eanette Dagenais, executive director of the Langley Lions Senior Citizens Housing Society, takes questions from residents at a Wednesday morning meeting to discuss the May. 1 switch to a different kind of provincial rent subsidy.

VIDEO: Tenants of Langley seniors residences reassured about subsidy changes

New system will be more complicated, but people will pay only slightly more



About 50 people from two Langley City low-income seniors residences were told a switch to a new system of subsidies will involve more paperwork, but won’t boost their rent costs beyond their ability to pay.

The move to include the provincial Shelter Aid For Elderly Renters (SAFER) program will require tenants to pay close to market rents, then get a portion refunded.

“I know it is a bit scary,” said Jeanette Dagenais, executive director of the Langley Lions Senior Citizens Housing Society (LLSCHS).

Dagenais told the Wednesday morning (Feb. 1) meeting for residents of the Alder and Cedar buildings that the change is the result of a 2013 provincial government decision to eliminate traditional subsidies for the rental buildings.

Since then, LLSCHS has been using its own money to keep rents down, but that is not sustainable, she warned.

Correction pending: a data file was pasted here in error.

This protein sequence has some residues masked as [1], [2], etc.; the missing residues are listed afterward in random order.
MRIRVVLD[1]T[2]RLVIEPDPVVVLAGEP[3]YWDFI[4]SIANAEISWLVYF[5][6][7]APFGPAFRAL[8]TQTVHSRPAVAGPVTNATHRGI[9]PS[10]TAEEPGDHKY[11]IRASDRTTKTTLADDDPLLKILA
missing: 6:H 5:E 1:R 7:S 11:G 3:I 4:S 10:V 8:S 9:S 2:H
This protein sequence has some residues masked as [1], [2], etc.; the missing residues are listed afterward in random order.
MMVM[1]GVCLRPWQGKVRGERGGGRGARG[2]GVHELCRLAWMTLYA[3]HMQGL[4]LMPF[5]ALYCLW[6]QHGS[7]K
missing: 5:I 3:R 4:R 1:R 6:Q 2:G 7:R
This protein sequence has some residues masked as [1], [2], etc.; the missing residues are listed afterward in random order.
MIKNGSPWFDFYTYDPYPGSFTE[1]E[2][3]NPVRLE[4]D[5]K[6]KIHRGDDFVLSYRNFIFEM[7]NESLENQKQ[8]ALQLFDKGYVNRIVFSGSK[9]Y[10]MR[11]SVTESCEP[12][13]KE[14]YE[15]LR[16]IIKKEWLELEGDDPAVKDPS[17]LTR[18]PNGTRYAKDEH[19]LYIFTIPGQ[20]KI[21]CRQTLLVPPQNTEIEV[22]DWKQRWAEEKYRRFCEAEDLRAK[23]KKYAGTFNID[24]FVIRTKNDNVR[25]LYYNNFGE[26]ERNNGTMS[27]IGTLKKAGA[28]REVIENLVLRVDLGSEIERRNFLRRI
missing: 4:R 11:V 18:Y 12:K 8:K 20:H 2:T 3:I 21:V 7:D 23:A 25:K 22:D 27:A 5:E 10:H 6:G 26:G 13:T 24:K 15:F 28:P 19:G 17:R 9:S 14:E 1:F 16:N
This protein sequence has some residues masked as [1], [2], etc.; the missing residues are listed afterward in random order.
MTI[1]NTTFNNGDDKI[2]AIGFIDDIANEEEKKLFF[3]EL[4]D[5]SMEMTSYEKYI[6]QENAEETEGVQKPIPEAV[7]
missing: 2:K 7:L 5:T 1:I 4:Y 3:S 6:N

“The society has been subsidizing you,” Dagenais told the tenants.

“We’ve been foregoing income.”

Under the new approach, residents will be expected to pay no more than 33 per cent of their income in housing charges, a slight increase from the current formula of 30 per cent.

Renters will have to fill out forms to qualify for SAFER and they will be required to re-apply every year.

The society will be raising rents to near-market rates of $850 a month for one bedrooms, and $775 a month for bachelor suites.

However, most residents will pay just a fraction of those amounts, and only slightly more than they’re paying now.

Elsie Nemick, a 17-year resident, currently pays $385 a month and estimates the amount she pays will rise about 10 per cent.

“It will mean a bit more paperwork for us, but the office will carry most of the paperwork load (anyway),” resident Marie Mol said.

Resident Linda Thomas said the new approach is poorly understood by some residents, who are under the impression the higher rents will have to be paid in full.

“People just totally panicked (when the notices went out Monday),” Thomas told the Times.

“They’re thinking they’re going to be homeless, because they’re going to have to pay $850 a month.”

Thomas said the new system is more complicated and harder to understand than the old rent subsidies were, but it appears the increases will be “manageable.”

When the new system starts May 1, the society plans to delay collecting the new, higher rents until June so residents receive their rebates first.

If SAFER doesn’t provide enough of a refund to reduce rent to 33 per cent of a person’s income, the society said it will cover the difference.

Residents were told the change will free up money to pay for much-needed maintenance and repairs at the aging wood frame buildings.

Renters at seven residences operated by the Langley Lions Senior Citizens Housing Society (LLSCHS) have lost or will lose subsides.

The support for the Alder, Birch, Cedar and Dogwood buildings operated by LLSCHS ended in 2013 and the subsidies for the Elm and Fir buildings and Centennial Manor will end next year.